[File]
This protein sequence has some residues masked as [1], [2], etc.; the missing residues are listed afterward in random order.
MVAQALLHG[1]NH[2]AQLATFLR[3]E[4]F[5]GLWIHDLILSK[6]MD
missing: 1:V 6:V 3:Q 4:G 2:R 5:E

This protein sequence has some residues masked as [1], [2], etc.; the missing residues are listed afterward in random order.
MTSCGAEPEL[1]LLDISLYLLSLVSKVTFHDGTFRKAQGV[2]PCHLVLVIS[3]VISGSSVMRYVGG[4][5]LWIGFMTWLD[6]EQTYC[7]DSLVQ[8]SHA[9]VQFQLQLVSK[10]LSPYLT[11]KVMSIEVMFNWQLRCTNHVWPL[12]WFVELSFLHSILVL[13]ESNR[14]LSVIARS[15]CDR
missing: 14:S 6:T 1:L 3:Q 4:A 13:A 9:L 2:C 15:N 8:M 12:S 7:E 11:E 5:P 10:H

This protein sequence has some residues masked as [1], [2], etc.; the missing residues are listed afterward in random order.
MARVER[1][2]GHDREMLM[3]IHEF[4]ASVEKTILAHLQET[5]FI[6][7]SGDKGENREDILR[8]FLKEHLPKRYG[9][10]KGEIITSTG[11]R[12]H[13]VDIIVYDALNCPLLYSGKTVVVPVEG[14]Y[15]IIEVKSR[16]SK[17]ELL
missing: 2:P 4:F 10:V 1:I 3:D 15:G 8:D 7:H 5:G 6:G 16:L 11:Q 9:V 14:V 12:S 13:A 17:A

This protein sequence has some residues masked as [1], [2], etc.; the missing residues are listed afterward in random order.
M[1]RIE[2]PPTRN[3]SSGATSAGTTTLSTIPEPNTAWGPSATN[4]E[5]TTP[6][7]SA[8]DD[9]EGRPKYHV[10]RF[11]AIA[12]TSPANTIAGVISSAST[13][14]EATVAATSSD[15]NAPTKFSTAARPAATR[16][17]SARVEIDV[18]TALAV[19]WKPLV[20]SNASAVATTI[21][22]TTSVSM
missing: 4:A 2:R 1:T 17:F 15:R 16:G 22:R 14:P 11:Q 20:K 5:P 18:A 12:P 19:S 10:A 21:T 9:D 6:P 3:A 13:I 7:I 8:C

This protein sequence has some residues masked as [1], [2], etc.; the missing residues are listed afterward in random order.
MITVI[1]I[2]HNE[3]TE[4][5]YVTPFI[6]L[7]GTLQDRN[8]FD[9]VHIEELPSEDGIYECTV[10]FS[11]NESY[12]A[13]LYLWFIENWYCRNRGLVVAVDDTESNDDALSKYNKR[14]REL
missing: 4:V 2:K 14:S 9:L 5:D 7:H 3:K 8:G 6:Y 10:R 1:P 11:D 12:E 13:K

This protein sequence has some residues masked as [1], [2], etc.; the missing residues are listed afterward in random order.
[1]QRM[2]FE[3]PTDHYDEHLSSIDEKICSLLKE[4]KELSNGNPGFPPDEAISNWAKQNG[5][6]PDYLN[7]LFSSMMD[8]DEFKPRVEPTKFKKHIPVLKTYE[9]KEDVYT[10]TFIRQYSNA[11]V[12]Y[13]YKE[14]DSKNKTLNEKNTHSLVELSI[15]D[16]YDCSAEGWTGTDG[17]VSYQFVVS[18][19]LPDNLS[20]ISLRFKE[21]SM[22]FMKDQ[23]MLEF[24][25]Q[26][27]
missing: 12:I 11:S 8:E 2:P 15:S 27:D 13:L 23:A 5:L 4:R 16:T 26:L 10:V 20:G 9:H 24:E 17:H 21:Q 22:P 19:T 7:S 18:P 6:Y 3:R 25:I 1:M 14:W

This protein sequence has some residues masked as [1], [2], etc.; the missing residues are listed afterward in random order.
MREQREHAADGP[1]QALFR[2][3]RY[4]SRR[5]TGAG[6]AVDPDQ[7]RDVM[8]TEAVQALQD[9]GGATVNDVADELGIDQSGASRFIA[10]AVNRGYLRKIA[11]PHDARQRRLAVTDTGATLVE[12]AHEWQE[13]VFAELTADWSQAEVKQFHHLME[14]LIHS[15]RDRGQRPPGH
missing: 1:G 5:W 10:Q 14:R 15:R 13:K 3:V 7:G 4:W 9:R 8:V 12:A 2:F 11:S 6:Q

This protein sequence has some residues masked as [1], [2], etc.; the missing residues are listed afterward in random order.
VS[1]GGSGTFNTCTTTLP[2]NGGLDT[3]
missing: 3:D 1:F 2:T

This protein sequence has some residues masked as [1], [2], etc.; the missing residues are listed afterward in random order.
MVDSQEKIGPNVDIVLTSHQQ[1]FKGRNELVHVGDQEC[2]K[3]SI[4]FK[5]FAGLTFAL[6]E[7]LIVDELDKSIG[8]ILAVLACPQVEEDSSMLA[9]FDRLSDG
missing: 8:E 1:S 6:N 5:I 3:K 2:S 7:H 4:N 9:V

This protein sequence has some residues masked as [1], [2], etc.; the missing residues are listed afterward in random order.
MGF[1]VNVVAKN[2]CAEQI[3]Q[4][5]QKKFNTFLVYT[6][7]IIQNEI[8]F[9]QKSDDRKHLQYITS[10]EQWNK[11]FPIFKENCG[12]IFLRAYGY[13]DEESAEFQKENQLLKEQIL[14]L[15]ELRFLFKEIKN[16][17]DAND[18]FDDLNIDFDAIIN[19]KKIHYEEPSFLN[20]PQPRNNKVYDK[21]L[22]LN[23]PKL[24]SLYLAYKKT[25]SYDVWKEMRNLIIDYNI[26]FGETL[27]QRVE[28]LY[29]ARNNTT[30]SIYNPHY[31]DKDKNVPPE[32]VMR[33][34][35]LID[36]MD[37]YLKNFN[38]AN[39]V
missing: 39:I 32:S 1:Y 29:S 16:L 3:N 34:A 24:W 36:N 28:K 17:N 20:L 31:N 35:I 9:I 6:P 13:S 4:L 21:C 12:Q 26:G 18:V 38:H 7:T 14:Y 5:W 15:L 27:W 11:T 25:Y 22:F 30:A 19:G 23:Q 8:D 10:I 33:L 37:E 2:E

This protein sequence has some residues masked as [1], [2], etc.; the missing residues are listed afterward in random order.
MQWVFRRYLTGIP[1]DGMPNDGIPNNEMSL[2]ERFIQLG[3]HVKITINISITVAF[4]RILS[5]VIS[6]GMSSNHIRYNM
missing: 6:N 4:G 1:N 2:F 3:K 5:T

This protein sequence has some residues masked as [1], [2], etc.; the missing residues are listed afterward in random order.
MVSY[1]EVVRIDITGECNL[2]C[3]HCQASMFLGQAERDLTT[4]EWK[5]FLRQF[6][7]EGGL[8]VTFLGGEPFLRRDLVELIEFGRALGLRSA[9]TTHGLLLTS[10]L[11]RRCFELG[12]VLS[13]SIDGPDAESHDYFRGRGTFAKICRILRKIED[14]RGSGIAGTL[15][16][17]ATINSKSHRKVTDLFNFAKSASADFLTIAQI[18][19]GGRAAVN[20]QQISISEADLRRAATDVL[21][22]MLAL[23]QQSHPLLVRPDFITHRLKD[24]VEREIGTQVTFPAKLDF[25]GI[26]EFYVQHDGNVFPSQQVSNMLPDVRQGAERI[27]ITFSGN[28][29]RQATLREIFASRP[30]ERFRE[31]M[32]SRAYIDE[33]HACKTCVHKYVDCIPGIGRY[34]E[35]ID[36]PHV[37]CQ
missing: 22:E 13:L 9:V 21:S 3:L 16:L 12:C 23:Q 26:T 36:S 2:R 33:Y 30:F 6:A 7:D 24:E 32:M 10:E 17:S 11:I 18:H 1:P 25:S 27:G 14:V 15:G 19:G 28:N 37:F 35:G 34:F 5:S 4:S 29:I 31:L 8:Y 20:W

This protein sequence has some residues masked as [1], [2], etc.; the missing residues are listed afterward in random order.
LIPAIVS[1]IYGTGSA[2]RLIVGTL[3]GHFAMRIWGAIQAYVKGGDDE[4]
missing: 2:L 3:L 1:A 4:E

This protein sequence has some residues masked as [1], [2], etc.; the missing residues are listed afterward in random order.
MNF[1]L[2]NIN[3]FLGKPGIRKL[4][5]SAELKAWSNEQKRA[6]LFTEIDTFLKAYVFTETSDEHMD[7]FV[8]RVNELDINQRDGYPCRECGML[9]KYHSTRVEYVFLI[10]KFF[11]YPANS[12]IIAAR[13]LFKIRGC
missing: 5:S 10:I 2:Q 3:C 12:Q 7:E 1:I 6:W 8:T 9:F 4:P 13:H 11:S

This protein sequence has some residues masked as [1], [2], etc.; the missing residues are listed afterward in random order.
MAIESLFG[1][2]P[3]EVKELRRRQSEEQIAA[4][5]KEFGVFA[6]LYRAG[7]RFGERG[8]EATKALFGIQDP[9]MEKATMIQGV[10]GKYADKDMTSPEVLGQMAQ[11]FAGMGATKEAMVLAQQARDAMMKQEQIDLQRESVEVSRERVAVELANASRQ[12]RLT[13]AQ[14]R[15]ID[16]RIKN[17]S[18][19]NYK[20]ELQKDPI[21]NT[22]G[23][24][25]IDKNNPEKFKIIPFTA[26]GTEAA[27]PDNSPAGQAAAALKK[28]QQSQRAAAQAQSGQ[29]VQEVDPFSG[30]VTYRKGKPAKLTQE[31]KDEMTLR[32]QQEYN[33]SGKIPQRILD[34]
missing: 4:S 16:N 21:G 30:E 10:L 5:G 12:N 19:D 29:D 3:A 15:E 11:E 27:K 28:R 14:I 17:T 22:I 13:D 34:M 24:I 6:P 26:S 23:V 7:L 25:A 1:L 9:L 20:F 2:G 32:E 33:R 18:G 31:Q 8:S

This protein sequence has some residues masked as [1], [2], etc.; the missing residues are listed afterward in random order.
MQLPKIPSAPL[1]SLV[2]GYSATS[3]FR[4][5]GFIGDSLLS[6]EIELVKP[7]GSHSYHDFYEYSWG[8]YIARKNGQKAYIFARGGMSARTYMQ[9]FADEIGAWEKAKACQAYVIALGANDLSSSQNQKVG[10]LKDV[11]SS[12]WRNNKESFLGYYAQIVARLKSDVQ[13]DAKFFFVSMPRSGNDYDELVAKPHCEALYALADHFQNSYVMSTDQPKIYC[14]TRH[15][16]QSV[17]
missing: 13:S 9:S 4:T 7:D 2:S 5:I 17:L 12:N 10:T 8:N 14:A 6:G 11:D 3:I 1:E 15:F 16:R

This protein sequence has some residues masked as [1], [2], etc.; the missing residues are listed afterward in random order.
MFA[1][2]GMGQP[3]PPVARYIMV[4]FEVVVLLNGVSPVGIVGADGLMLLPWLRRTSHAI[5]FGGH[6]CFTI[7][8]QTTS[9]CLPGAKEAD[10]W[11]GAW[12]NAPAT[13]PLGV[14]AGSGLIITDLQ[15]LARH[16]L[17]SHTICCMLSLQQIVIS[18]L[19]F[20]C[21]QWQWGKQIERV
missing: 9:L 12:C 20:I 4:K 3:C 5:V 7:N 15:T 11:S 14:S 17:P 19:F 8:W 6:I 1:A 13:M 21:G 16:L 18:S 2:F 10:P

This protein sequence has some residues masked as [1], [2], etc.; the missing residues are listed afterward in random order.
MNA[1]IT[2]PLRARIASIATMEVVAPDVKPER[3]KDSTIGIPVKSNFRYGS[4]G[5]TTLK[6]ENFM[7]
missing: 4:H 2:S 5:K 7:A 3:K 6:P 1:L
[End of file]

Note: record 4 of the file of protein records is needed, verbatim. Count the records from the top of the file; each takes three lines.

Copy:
This protein sequence has some residues masked as [1], [2], etc.; the missing residues are listed afterward in random order.
M[1]RIE[2]PPTRN[3]SSGATSAGTTTLSTIPEPNTAWGPSATN[4]E[5]TTP[6][7]SA[8]DD[9]EGRPKYHV[10]RF[11]AIA[12]TSPANTIAGVISSAST[13][14]EATVAATSSD[15]NAPTKFSTAARPAATR[16][17]SARVEIDV[18]TALAV[19]WKPLV[20]SNASAVATTI[21][22]TTSVSM
missing: 4:A 2:R 1:T 17:F 15:R 16:G 22:R 14:P 11:Q 20:K 5:P 18:A 12:P 19:S 10:A 21:T 9:D 6:P 3:A 13:I 7:I 8:C